During the Obama administration, record numbers of undocumented immigrants were deported—around 400,000 in one year alone. More than 46,000 of those had children who are U.S. citizens. Many of them took enormous risks even to reach the United States, taking out loans, entrusting themselves to the care of brutal coyotes, traveling along routes which are dominated by gangs and drug cartels. And it would be naive to believe that during their deportation they were given a chance to say goodbye, to gather their things, to grab money in order to survive the journey, to contact family members in their home country. Deportees are simply whisked to an airport or dropped off at a random location at the border, which might be one mile or thousands from where their family is, if they even have family in their home country, if they even consider that country to be their home.
Two years ago, Univision and other Spanish-language news organizations reported on a Nicaraguan woman named Marisela Vallejos de Soza who was detained by immigration officials after dropping off her children at school. Her children carried out a hunger strike, but to no avail. She was deported after having lived in this country for 12 years. When she applied for a visa at the embassy in Nicaragua in order to reunite with her family legally, it was denied, and the ambassador issued a statement recommending her to take her children, both US citizens who have likely never set foot in her home country, back with her. Even a year later, her husband remained in hiding, for fear that he also would be deported. Is this the hospitality and welcome that our “Christian nation” offers to foreigners?
Christians and Undocumented Immigrants
The author of Hebrews commands us: “Do not forget to show hospitality to strangers, for by so doing some people have shown hospitality to angels (messengers) without knowing it” (Heb. 13:2).
As an undocumented shelter worker in Mexico, I was given that sort of hospitality, the type that sees the stranger as an angel, or a brother or sister. After returning to the U.S., it sickens me to hear immigration and immigrants discussed during campaign debates, on television, and all around me. Former presidential hopeful Herman Cain suggested that undocumented entrants should be met with an electric fence, executing them automatically for a “crime” that they were never tried for. His supporters cheered, demonstrating a frighteningly callous ethnic hatred. In addition to the hateful rhetoric, laws in Arizona, Alabama, South Carolina, and Utah deny undocumented immigrants the most basic necessities of life, such as work, a driver’s license, housing, education, and even this most wonderful of gifts, hospitality itself.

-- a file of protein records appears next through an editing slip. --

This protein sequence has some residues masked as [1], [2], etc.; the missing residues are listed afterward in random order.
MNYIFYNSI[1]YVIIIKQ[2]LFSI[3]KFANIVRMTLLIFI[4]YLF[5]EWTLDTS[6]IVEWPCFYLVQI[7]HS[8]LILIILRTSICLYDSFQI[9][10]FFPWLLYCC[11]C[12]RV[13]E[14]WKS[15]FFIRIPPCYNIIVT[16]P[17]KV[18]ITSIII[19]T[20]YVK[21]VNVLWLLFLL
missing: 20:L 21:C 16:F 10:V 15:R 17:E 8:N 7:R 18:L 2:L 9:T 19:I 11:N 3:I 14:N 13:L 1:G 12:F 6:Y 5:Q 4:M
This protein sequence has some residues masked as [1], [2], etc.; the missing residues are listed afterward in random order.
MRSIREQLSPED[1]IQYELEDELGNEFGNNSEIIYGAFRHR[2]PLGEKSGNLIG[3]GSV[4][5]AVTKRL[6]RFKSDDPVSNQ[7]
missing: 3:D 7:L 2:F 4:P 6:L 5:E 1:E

Wherever you live within the U.S., call your elected officials and urge them to pursue a humane, compassionate, and hospitable immigration reform, one which opens up doors to citizenship and opportunity, instead of closing them.
As Christians, we have a choice to make. We can look at the stranger in our midst and see them as nuisances and criminals, try to use them as scapegoats, and blame them for all the problems which our country now faces. Or perhaps we can finally dare to see our undocumented brothers and sisters as angels, representatives of Christ on earth. What will your response be?
Rebecca Hall is a former Sider Scholar who spent several months volunteering at a shelter for abused women and children in Tijuana, Mexico.
Prayer is an act of justice. Will you stand with CSA Thursdays at 5:00 pm to #PrayforDREAMers?